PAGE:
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Figures released by Dataquest last month showed that unit shipments of servers were flat in the first quarter compared with the same quarter of 2001, highlight the way prices for server hardware have fallen.
IBM held on to its crown for server revenue market share, accounting for 27.8% of worldwide sales in the first quarter of 2002. It gained share from the first quarter of 2001, when it held 25.8% of the market, according to Shahin Naftchi, senior analyst for servers at Dataquest.
Sun Microsystems trailed IBM in the first quarter of 2002 with 17.4% of the market, while Hewlett-Packard and Compaq Computer held 12.8% and 12.9%, respectively. HP's acquisition of Compaq was not completed until the second quarter.
Although each of these companies reported a decline in revenue year on year, IBM saw the smallest drop, with server revenue falling 8.7% from the first quarter of 2001. The other three top vendors saw declines in the double digits, the research company said.
Compaq maintained its number one position in the market for Intel processor based servers, with 25.2% of the market, Dataquest reported.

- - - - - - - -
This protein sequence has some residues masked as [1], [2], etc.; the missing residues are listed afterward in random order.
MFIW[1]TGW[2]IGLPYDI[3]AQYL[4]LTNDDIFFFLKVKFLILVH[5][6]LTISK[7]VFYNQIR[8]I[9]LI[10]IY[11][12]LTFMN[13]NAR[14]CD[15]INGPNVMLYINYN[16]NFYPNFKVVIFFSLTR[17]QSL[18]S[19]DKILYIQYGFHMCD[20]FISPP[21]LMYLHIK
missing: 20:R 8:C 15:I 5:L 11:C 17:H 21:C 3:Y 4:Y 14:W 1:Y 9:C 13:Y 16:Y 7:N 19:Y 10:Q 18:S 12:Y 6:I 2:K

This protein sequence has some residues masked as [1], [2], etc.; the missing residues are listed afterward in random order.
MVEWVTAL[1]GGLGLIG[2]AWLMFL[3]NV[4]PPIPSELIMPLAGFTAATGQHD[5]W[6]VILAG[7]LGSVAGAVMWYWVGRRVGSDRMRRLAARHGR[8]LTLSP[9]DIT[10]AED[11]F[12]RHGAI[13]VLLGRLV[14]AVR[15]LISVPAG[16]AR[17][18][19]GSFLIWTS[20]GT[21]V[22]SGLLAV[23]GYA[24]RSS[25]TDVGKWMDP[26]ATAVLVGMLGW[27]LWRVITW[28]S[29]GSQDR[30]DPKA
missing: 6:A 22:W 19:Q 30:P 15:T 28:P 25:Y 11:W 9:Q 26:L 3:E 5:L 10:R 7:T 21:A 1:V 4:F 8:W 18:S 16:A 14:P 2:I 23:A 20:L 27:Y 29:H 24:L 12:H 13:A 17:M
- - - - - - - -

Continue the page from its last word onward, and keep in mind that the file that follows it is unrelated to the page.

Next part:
HP had a stunning 202.8% gain in revenue from the sale of Linux-based servers in the first quarter of 2002 compared with the same quarter last year. However, its 4.7% market share in Linux servers by revenue was the smallest among the top four vendors, and HP actually lost 2.5% of share from the first quarter of 2001.
Meanwhile, IBM rose to become the number-one seller of Linux servers based on revenue, with 31.5% of the market. The company outpaced Dell, which held the number one seat in the first quarter of 2001. IBM's market grab was mainly because of its inclusion of Linux in its big-ticket products, Naftchi said.
"IBM is putting Linux on the mainframe, so in terms of revenue it is high," she said.
Based on the number of Linux server units shipped, Compaq had the lead in the first quarter of 2002 with 23.8% of the market, Naftchi said.